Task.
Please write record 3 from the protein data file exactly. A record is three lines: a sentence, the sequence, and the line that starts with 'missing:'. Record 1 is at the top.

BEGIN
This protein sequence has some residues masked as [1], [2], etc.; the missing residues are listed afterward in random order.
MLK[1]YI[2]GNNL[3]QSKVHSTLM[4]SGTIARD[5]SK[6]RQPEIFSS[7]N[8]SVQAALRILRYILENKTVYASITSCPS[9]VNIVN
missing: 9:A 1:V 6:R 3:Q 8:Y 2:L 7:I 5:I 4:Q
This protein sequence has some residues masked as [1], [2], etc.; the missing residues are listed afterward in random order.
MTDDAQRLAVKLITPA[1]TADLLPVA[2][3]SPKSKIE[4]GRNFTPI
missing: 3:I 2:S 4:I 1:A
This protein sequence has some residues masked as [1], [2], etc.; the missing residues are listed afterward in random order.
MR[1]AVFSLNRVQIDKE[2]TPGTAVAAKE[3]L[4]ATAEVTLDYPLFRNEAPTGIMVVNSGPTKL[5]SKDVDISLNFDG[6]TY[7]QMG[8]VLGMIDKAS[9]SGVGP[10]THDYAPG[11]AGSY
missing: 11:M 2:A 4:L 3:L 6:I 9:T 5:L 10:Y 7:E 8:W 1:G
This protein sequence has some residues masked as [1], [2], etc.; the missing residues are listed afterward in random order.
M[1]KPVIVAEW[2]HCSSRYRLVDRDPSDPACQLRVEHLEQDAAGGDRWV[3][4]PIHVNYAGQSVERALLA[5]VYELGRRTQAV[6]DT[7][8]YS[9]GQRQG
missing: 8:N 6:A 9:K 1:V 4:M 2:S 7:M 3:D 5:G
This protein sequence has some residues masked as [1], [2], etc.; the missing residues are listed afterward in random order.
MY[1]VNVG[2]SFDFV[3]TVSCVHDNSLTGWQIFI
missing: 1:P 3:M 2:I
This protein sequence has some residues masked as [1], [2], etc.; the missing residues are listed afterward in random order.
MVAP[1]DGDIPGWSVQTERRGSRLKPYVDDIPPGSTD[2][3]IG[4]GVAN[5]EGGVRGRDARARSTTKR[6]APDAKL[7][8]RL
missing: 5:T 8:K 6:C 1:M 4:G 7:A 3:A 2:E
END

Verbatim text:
This protein sequence has some residues masked as [1], [2], etc.; the missing residues are listed afterward in random order.
MR[1]AVFSLNRVQIDKE[2]TPGTAVAAKE[3]L[4]ATAEVTLDYPLFRNEAPTGIMVVNSGPTKL[5]SKDVDISLNFDG[6]TY[7]QMG[8]VLGMIDKAS[9]SGVGP[10]THDYAPG[11]AGSY
missing: 11:M 2:A 4:L 3:L 6:I 9:T 5:L 10:Y 7:E 8:W 1:G